For example, an organization might use AWS Identity and Access Management (IAM) to control access to data stored in Amazon S3. IAM allows administrators to create user accounts, assign permissions to those accounts, and define which actions users are allowed to perform on specific resources. This could include permissions to read, write, delete or list objects in a specific S3 bucket.

IAM also provides support for multi-factor authentication (MFA), which adds an additional layer of security by requiring users to provide a code from a hardware or software token in addition to their login credentials. This can help to prevent unauthorized access to data, even if someone were to obtain a user's login credentials. If this is one of the security tips that you already know but skip because it’s inconvenient, I would think twice since the exploitation of misconfigured MFA has been an increasing entry point for hackers famously in 2022, the travel booking website Expedia suffered a data breach that exposed the personal information of hundreds of thousands of customers. As a result of the breach, Expedia was quite embarrassed and forced to notify affected customers and offer credit monitoring services to help protect against identity theft.

Wait a minute, back it up!

Apart from encryption and access controls, organizations should also consider implementing backup and disaster recovery measures to protect against data loss. AWS offers a range of services for this purpose, including snapshot backups, snapshot copy, and replication.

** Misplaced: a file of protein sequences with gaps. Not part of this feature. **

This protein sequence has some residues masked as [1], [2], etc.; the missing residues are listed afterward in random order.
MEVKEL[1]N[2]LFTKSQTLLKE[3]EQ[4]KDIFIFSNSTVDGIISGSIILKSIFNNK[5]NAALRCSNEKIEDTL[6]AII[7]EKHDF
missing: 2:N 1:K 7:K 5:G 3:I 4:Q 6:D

Snapshot backups are point-in-time copies of data that are stored in a service such as Amazon EBS or Amazon RDS. These snapshots can be used to recover data in the event of data loss or corruption, and they can also be used to create new instances of a service with the same data. AWS automatically performs snapshot backups on a regular basis, but organizations can also create manual snapshots if needed.

Snapshot copies are copies of snapshots that can be created and stored in different AWS regions or accounts. Snapshot copies can be used to enable disaster recovery by allowing data to be quickly restored in the event of a regional outage or other disasters.

Replication is the process of copying data from one location to another, typically in real-time or near-real-time. In AWS, replication can be used to protect data by creating copies of data in multiple locations, which can then be used to restore data in the event of data loss or corruption. Replication can be implemented using a variety of AWS services.

Judge data by its label

A large section of data protection in the AWS well-architected framework in Data classification is focused on ensuring that data is classified and handled appropriately based on its sensitivity and value. This includes establishing clear policies and procedures for identifying and classifying data, as well as implementing appropriate controls to protect data based on its classification.